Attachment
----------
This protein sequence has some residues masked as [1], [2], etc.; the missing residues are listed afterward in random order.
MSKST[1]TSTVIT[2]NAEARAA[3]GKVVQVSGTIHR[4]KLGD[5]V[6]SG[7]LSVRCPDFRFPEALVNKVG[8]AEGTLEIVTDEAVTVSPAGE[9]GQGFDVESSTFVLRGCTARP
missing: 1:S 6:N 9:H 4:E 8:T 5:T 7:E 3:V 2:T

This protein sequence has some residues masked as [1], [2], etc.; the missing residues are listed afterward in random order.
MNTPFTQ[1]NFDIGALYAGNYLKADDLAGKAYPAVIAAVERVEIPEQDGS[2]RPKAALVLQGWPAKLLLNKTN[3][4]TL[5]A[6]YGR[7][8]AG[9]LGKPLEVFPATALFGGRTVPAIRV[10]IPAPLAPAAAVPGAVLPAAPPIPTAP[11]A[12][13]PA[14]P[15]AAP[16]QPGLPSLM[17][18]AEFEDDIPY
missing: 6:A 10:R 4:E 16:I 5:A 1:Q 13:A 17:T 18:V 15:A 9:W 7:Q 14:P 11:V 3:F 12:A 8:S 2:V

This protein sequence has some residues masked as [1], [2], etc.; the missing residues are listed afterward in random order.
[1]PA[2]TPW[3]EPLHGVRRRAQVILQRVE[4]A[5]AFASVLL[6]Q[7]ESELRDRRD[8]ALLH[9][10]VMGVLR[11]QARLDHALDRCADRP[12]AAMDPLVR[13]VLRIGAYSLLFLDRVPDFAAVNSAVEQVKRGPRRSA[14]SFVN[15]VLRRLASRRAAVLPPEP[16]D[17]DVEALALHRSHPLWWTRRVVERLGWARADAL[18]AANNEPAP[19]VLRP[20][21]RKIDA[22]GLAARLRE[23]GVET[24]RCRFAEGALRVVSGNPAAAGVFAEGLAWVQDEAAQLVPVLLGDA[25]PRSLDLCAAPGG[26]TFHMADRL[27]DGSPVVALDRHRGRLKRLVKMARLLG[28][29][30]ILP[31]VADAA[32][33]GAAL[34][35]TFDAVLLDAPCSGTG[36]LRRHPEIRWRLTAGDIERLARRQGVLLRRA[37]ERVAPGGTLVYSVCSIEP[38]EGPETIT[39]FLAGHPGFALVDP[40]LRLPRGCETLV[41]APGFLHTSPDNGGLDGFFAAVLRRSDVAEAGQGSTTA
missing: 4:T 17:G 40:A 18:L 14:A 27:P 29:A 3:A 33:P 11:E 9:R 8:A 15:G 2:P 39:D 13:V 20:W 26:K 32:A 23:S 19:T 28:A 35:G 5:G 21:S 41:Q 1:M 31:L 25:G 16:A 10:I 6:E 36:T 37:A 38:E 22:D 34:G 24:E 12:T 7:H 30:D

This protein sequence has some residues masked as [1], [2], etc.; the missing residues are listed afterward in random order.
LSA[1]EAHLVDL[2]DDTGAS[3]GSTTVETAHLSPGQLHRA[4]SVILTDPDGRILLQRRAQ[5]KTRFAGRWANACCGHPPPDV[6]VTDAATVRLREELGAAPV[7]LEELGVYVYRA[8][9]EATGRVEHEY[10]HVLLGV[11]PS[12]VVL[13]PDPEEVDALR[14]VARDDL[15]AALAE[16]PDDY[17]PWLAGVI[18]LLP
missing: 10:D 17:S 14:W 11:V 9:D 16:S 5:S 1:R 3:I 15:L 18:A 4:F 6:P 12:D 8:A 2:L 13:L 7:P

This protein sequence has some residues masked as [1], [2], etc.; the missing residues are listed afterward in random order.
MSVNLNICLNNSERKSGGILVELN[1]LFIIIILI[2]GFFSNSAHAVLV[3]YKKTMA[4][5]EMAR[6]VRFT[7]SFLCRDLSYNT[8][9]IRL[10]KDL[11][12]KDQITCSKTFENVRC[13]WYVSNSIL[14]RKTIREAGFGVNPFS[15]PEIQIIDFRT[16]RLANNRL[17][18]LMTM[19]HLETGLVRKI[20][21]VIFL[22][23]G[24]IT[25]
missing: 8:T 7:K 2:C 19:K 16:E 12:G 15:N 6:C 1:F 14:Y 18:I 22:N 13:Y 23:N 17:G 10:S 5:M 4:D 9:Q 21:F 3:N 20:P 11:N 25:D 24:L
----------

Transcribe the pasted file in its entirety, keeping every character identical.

This protein sequence has some residues masked as [1], [2], etc.; the missing residues are listed afterward in random order.
MSKST[1]TSTVIT[2]NAEARAA[3]GKVVQVSGTIHR[4]KLGD[5]V[6]SG[7]LSVRCPDFRFPEALVNKVG[8]AEGTLEIVTDEAVTVSPAGE[9]GQGFDVESSTFVLRGCTARP
missing: 1:S 6:N 9:H 4:E 8:T 5:T 7:E 3:V 2:T

This protein sequence has some residues masked as [1], [2], etc.; the missing residues are listed afterward in random order.
MNTPFTQ[1]NFDIGALYAGNYLKADDLAGKAYPAVIAAVERVEIPEQDGS[2]RPKAALVLQGWPAKLLLNKTN[3][4]TL[5]A[6]YGR[7][8]AG[9]LGKPLEVFPATALFGGRTVPAIRV[10]IPAPLAPAAAVPGAVLPAAPPIPTAP[11]A[12][13]PA[14]P[15]AAP[16]QPGLPSLM[17][18]AEFEDDIPY
missing: 6:A 10:R 4:E 16:I 5:A 1:Q 13:A 17:T 18:V 15:A 9:W 7:Q 14:P 11:V 3:F 12:A 8:S 2:V

This protein sequence has some residues masked as [1], [2], etc.; the missing residues are listed afterward in random order.
[1]PA[2]TPW[3]EPLHGVRRRAQVILQRVE[4]A[5]AFASVLL[6]Q[7]ESELRDRRD[8]ALLH[9][10]VMGVLR[11]QARLDHALDRCADRP[12]AAMDPLVR[13]VLRIGAYSLLFLDRVPDFAAVNSAVEQVKRGPRRSA[14]SFVN[15]VLRRLASRRAAVLPPEP[16]D[17]DVEALALHRSHPLWWTRRVVERLGWARADAL[18]AANNEPAP[19]VLRP[20][21]RKIDA[22]GLAARLRE[23]GVET[24]RCRFAEGALRVVSGNPAAAGVFAEGLAWVQDEAAQLVPVLLGDA[25]PRSLDLCAAPGG[26]TFHMADRL[27]DGSPVVALDRHRGRLKRLVKMARLLG[28][29][30]ILP[31]VADAA[32][33]GAAL[34][35]TFDAVLLDAPCSGTG[36]LRRHPEIRWRLTAGDIERLARRQGVLLRRA[37]ERVAPGGTLVYSVCSIEP[38]EGPETIT[39]FLAGHPGFALVDP[40]LRLPRGCETLV[41]APGFLHTSPDNGGLDGFFAAVLRRSDVAEAGQGSTTA
missing: 4:T 17:G 40:A 18:L 14:A 27:P 29:A 3:A 33:P 11:E 9:R 8:A 15:G 2:P 39:D 13:V 20:W 26:K 32:A 23:S 19:T 28:A 35:G 5:G 21:S 41:Q 1:M 31:L 25:G 16:A 10:I 6:E 36:T 37:A 38:E 22:D 34:G 24:E 12:T 7:H 30:D

This protein sequence has some residues masked as [1], [2], etc.; the missing residues are listed afterward in random order.
LSA[1]EAHLVDL[2]DDTGAS[3]GSTTVETAHLSPGQLHRA[4]SVILTDPDGRILLQRRAQ[5]KTRFAGRWANACCGHPPPDV[6]VTDAATVRLREELGAAPV[7]LEELGVYVYRA[8][9]EATGRVEHEY[10]HVLLGV[11]PS[12]VVL[13]PDPEEVDALR[14]VARDDL[15]AALAE[16]PDDY[17]PWLAGVI[18]LLP
missing: 10:D 17:S 14:W 11:V 9:D 16:S 5:S 1:R 3:I 15:L 18:A 4:F 6:P 12:D 8:A 2:L 13:L 7:P

This protein sequence has some residues masked as [1], [2], etc.; the missing residues are listed afterward in random order.
MSVNLNICLNNSERKSGGILVELN[1]LFIIIILI[2]GFFSNSAHAVLV[3]YKKTMA[4][5]EMAR[6]VRFT[7]SFLCRDLSYNT[8][9]IRL[10]KDL[11][12]KDQITCSKTFENVRC[13]WYVSNSIL[14]RKTIREAGFGVNPFS[15]PEIQIIDFRT[16]RLANNRL[17][18]LMTM[19]HLETGLVRKI[20][21]VIFL[22][23]G[24]IT[25]
missing: 8:T 7:K 2:C 19:K 16:E 12:G 15:N 6:C 1:F 14:Y 18:I 22:N 13:Y 23:N 17:G 10:S 5:M 4:D 9:Q 21:F 3:N 20:P 11:N 25:D 24:L